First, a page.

While some surely would not, the bill nonetheless would force JCPS to accommodate those “closest school” choices first before honoring other requests.

The analysis also can’t predict how many students would choose to exercise a newfound right to go to a nearby school instead of a private or magnet school, Raisor said.

Rep. Jason Nemes, a Republican whose district includes Middletown, said he knows of parents who are unable to get their children into Crosby – JCPS’ most crowded middle school – while more than 400 of Crosby’s over 1,200 students come from outside the immediate area.

“There are kids who live in my school area, that their parents are driven to send their kids to private schools. They’re driven to send their kids on a bus to go to another public school, and that ain’t right,” Nemes said on the House floor Thursday. “It’s not right that somebody who lives within a stone’s throw of a school has to go to a private school or clear across town because we’re busing kids in.”

Crowding aside, no kids who live in Crosby’s “resides” area have been denied admittance to the school, Raisor said. All JCPS middle and high school students are guaranteed places in their “resides” area schools, he said.

However, east Louisville schools like Crosby, Carrithers and Kammerer have non-contiguous satellite “resides” areas that allow west Louisville children to be bused to those schools. And some kids, Crosby may be their closest school, but they may nonetheless live in a different resides area.

Shifting and unpredictable attendance areas?

Defending the bill on the House floor on Feb. 23, Bratcher said he has one “common sense” goal, that parents should not be denied the right to send their children to the closest public school.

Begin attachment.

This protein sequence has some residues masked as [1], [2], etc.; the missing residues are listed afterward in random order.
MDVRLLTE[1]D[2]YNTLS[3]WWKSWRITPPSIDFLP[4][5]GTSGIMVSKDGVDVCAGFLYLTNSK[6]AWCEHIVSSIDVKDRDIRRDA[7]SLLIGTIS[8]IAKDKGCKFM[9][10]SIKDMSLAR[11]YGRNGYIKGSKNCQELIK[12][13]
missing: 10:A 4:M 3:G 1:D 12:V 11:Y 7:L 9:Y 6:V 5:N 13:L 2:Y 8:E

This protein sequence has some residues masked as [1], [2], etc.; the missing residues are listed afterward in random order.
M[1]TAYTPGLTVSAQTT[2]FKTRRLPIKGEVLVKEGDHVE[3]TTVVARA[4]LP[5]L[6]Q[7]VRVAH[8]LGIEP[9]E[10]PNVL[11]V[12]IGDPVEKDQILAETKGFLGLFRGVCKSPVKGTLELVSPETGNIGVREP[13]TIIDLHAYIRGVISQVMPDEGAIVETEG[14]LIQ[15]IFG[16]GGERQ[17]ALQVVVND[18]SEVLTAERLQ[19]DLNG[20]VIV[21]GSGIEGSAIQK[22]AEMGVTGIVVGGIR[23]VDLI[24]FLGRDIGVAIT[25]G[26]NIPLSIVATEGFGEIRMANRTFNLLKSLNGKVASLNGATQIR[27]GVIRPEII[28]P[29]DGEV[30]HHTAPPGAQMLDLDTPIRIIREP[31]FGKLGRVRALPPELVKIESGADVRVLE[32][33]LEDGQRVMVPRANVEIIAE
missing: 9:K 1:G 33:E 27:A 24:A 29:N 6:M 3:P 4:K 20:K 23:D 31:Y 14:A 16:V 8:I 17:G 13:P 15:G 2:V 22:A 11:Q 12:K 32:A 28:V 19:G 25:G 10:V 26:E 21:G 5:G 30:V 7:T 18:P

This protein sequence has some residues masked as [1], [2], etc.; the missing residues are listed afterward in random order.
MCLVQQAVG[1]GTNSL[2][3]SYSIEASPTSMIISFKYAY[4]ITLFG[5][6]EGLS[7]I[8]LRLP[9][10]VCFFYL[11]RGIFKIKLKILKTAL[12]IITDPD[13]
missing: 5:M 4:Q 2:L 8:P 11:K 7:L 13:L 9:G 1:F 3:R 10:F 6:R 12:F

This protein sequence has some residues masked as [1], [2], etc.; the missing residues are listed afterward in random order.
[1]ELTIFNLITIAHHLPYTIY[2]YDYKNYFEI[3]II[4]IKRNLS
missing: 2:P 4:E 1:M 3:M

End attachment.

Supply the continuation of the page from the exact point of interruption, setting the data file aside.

“You just wouldn’t believe how many people are cheering me on on this thing... They just can’t believe they can’t go to a school that’s down the street from them,” Bratcher said.

But during a town hall meeting held Saturday at the Fern Creek Library with Bratcher and three other elected officials, tensions flared over the bill, with some in attendance worried it will push back on diversity and re-segregate schools.

“We cannot go back prior to 1975 in Jefferson County," said concerned parent Amy Shir, who lives in eastern Jefferson County. "We have to have integrated schools."

For decades, suburban parents and real estate agents have groused about how in Jefferson County – unlike typical school districts – school assignments aren’t guaranteed based on the location of your home, at least at the elementary school level.

HB 151 attempts to force that “neighborhood schools” model on JCPS over the objection of the district’s elected school board.

But, as JCPS officials say the bill’s mandate to prioritize seats based on proximity to a school may not, in fact, create the predictability that some parents have long desired.

That's because in a typical “neighborhood schools” district, the school board is allowed to draw attendance boundaries around schools, and those boundary lines allow parents to accurately predict what school their children would attend based on their address, Raisor said.

“What makes this so challenging for JCPS is that HB 151 does not allow the creation of attendance zones because it simply gives students a right to attend the closest, or next closest, school,” Raisor said.